Review: Wheels of Destruction

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To an outsider, designing a car combat game would seem like an easy task.  Put cars into a large area, add guns and some flags to capture, and you have the makings of what could be completely fun.  Car combat games also have the potential to be like any other shooter experience.  Offering different chassis that are heavy and slow but have high health mirror a heavy gunner in any typical military shooter, while a light, fast buggy mirrors a scout where speed makes up for low health.  However, actually creating a game from a design plan isn’t always as easy as it sounds.

Action games that incorporate driving can be tricky to handle.  I remember the first time playing Halo (back on PC many moons ago).  The first-person shooting felt pretty good but when I finally got into a Warthog I was ready to quit the game.  It is one thing to make a first-person shooter where the camera control is the same as the direction the player is moving and looking.  Change the game to a third-person view, and the camera better work.  Finding the right balance of camera control, steering a fast-moving vehicle, aiming, and the ability to shoot at enemies all at the same time is a challenge that makes or breaks the gaming experience.  Driving in Borderlands, as another example, took a bit of getting used to, but when all else failed, hopping out of the car and walking was a valid (albeit slower) option.  In car combat games, getting out and walking isn’t an option.

Gelid Games recently released Wheels of Destruction on the PlayStation Network, an Unreal Engine-based arena car combat game.  Mixing concepts of Team Fortress 2 with cars seems like it would be a great thing, but the execution of this idea in WoD is something that falls flat.  The development team obviously put great care in creating interesting levels and car classes, but unfortunately the controls to the game just don’t help to make the overall experience as good as it could be.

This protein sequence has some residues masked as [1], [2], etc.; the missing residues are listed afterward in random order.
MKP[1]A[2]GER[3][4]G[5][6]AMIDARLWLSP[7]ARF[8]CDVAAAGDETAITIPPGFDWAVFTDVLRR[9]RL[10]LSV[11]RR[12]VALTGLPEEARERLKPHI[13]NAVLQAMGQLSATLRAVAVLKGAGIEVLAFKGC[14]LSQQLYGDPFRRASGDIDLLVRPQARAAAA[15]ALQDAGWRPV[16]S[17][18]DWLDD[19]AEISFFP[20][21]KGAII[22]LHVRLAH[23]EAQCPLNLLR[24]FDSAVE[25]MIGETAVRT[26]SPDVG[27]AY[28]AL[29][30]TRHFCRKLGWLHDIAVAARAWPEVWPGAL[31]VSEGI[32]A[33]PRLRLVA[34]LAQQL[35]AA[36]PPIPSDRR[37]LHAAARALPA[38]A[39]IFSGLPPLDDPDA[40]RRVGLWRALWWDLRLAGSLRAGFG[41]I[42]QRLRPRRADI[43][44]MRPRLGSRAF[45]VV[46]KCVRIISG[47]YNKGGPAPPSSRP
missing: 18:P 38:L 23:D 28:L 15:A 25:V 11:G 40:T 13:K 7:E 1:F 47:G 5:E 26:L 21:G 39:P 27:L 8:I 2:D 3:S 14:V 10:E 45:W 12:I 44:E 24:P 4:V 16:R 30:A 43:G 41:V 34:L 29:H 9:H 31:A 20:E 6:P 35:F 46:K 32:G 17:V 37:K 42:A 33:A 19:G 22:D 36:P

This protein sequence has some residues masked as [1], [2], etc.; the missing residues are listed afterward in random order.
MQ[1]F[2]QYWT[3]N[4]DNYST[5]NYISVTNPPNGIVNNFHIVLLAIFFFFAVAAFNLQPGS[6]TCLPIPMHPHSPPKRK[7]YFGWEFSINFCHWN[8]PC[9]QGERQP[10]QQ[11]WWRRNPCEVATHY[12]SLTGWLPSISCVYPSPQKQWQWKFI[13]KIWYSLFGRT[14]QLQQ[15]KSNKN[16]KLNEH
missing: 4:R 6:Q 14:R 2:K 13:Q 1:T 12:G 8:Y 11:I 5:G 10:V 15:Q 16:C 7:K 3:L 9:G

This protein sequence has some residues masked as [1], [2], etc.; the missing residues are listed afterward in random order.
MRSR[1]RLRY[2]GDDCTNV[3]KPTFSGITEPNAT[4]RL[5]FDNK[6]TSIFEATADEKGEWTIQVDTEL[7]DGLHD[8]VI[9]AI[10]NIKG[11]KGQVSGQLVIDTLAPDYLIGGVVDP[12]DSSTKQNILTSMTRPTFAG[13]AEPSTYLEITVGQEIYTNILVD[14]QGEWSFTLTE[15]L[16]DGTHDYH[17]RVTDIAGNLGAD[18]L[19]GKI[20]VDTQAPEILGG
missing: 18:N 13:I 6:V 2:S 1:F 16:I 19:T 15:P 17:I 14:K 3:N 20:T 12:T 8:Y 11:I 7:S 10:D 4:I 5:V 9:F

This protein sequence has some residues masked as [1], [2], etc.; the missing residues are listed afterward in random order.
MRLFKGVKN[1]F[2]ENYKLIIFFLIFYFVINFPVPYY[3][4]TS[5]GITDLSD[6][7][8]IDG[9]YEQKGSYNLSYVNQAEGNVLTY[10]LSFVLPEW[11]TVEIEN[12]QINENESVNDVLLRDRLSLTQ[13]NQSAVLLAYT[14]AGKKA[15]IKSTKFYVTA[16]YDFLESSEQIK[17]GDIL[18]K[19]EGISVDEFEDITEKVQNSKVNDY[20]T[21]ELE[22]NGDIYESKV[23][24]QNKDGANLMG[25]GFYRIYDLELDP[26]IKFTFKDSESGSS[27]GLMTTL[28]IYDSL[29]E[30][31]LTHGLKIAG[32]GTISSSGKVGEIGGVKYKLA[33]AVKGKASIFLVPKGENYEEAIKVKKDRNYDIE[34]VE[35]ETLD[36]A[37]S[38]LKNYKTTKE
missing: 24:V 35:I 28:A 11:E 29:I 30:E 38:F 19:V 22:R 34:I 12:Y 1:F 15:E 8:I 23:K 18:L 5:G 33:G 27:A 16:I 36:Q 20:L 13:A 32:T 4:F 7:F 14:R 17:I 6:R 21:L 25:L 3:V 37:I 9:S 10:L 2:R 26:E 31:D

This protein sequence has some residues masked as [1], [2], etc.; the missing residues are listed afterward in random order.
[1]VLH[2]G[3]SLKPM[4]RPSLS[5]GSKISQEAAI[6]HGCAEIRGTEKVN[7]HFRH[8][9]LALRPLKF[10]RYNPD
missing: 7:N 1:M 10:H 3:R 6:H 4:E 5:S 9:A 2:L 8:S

As I mentioned above, it is hard to tune camera controls, car controls and shooting weapons and make everything work without stirring up frustration.  I’m not a developer, but I have to question why the game wasn’t maximized to use all inputs on the game controller.  The most frustrating thing about Wheels of Destruction for me is the fact that the camera is tied to steering, which is tied to aiming, which is all controlled by the left analog stick.  What is tied to the right stick?  Nothing.  OK, that’s not quite true.  Pressing R3 will let you change your vehicle class when you are dead and waiting to respawn, but that’s it. Having a separate camera control probably would’ve made the game more complex to immediately pick up and play.  At first.  But at least give players the option to try that control scheme if they so choose.

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To add to the frustration, different vehicles course correct (or steer in the new direction the camera is pointed) at different rates of speed.  I can accept that, but what I find so maddening is that if I want to see what is further over on my right or left, I have to move the camera which in turn steers the car that direction as well.  I ended up in a ditch or drove into a wall more times than I was able to get a lock on an enemy, frequently leaving my ride as defenseless frag bait.

The level design is good.  Ranging from snowy futuristic, battle ravaged cityscapes to bright, circular jungle ruins, each arena offers multiple pathways and various levels to drive around on and attack from. The weight of each car class feels right.  Speeding as the Assassin or Scout classes is perfectly balanced with the slow, plodding Heavy.  One perfect shot from the Heavy to most of the other classes feels great. Lumbering around and not being able to see with a separate camera while driving in the opposite direction, can give other lighter vehicles the opportunity to take out the Heavy and survive unscathed. The balancing made to each vehicle class is well done.

Online matches of team deathmatch, free for all, and capture the flag were easy to find when the game first launched and I greatly enjoyed the fact that I could easily find other matches and drop in or out without issue. However, I think most folks who picked up the game when it first released have stopped playing it already because I have not had any success finding online matches of late.  While the game offers a basic offline mode, multiplayer is clearly the focus. There is something sweeter about playing a car combat game online knowing that the car that I just fragged was someone, somewhere, sitting on their couch cursing at my lucky shot.

Wheels of Destruction isn’t a completely bad game.  It just lacks a good camera system which pretty much makes the overall experience a frustrating, un-fun time.  While the game is only $9.99, there are plenty of other titles available on PSN that your money could (and should) be spent on.

SkipIt

Pros:
+ Well balanced class system
+ Great level design
+ Quick loading online match system

Cons:
– Dreadful camera
– No player customized controls

Game Info:
Platform: PS3 via PSN
Publisher: Gelid Games
Developer: Gelid Games
Release Date: 4/3/2012
Genre: Car Combat
ESRB Rating: Everyone
Players: 1-8
Source: Review code provided by publisher

About the Author

Tim has been playing video games for more than 20 years. He manages to find time to game in between raising three kids and working as a network administrator. Follow Tim on Twitter @freemantim.